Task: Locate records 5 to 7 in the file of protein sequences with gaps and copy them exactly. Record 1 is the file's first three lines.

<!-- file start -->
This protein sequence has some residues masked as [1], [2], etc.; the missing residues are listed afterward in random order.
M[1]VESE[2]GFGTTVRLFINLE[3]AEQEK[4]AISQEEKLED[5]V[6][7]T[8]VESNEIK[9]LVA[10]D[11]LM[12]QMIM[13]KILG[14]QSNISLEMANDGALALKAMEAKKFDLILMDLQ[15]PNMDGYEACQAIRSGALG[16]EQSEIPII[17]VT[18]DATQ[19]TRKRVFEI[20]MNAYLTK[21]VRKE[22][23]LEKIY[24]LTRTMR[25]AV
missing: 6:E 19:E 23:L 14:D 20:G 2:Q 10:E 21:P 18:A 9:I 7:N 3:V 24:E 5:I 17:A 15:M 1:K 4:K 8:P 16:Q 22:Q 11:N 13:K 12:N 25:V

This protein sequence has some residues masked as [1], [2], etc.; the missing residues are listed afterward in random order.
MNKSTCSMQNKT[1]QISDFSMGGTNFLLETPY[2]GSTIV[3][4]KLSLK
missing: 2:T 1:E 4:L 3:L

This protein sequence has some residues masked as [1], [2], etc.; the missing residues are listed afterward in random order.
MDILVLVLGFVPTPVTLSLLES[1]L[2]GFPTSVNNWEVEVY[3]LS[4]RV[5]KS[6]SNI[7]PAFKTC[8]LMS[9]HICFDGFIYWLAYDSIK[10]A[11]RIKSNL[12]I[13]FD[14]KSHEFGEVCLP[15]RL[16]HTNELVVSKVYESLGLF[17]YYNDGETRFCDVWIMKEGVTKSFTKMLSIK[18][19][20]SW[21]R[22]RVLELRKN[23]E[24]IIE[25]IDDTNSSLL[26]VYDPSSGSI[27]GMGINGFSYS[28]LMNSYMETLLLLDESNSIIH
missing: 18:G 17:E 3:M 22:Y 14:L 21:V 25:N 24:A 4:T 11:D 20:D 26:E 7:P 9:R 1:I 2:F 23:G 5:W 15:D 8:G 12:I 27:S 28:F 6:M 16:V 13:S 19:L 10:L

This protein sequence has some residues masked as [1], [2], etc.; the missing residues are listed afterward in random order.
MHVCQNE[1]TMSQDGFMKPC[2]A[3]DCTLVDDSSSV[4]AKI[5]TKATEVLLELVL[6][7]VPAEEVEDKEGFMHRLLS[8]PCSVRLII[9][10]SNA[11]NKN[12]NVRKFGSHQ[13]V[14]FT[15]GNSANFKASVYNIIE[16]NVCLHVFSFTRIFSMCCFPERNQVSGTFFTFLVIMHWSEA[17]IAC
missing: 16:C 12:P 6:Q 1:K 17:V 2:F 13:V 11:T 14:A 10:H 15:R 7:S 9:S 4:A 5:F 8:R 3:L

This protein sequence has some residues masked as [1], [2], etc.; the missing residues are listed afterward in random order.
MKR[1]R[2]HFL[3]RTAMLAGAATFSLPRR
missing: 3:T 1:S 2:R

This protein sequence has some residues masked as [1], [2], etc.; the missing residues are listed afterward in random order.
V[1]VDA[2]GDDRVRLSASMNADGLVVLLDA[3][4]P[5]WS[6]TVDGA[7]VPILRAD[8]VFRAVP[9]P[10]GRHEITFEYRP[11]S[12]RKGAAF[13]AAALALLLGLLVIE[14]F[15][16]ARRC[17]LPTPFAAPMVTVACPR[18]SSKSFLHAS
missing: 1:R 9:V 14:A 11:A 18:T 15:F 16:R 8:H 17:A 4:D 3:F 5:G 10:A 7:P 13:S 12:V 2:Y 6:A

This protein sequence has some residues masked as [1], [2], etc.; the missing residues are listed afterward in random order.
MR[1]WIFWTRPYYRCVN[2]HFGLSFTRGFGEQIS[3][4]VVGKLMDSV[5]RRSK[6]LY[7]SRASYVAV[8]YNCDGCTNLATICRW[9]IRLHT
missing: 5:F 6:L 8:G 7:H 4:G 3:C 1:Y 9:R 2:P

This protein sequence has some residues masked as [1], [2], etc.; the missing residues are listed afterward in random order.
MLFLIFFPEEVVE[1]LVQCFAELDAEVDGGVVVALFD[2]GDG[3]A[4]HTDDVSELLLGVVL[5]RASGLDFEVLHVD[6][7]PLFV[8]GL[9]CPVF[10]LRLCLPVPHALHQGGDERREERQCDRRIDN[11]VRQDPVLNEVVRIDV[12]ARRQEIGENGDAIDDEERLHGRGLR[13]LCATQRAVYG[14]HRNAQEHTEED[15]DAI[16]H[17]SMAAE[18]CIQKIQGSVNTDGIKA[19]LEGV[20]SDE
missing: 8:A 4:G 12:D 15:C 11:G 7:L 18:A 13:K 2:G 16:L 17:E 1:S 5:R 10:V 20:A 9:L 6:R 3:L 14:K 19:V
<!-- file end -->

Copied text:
This protein sequence has some residues masked as [1], [2], etc.; the missing residues are listed afterward in random order.
MKR[1]R[2]HFL[3]RTAMLAGAATFSLPRR
missing: 3:T 1:S 2:R

This protein sequence has some residues masked as [1], [2], etc.; the missing residues are listed afterward in random order.
V[1]VDA[2]GDDRVRLSASMNADGLVVLLDA[3][4]P[5]WS[6]TVDGA[7]VPILRAD[8]VFRAVP[9]P[10]GRHEITFEYRP[11]S[12]RKGAAF[13]AAALALLLGLLVIE[14]F[15][16]ARRC[17]LPTPFAAPMVTVACPR[18]SSKSFLHAS
missing: 1:R 9:V 14:A 11:A 18:T 15:F 16:R 8:H 17:A 4:D 3:F 5:G 10:A 7:P 13:S 12:V 2:Y 6:A

This protein sequence has some residues masked as [1], [2], etc.; the missing residues are listed afterward in random order.
MR[1]WIFWTRPYYRCVN[2]HFGLSFTRGFGEQIS[3][4]VVGKLMDSV[5]RRSK[6]LY[7]SRASYVAV[8]YNCDGCTNLATICRW[9]IRLHT
missing: 5:F 6:L 8:G 7:H 4:G 3:C 1:Y 9:R 2:P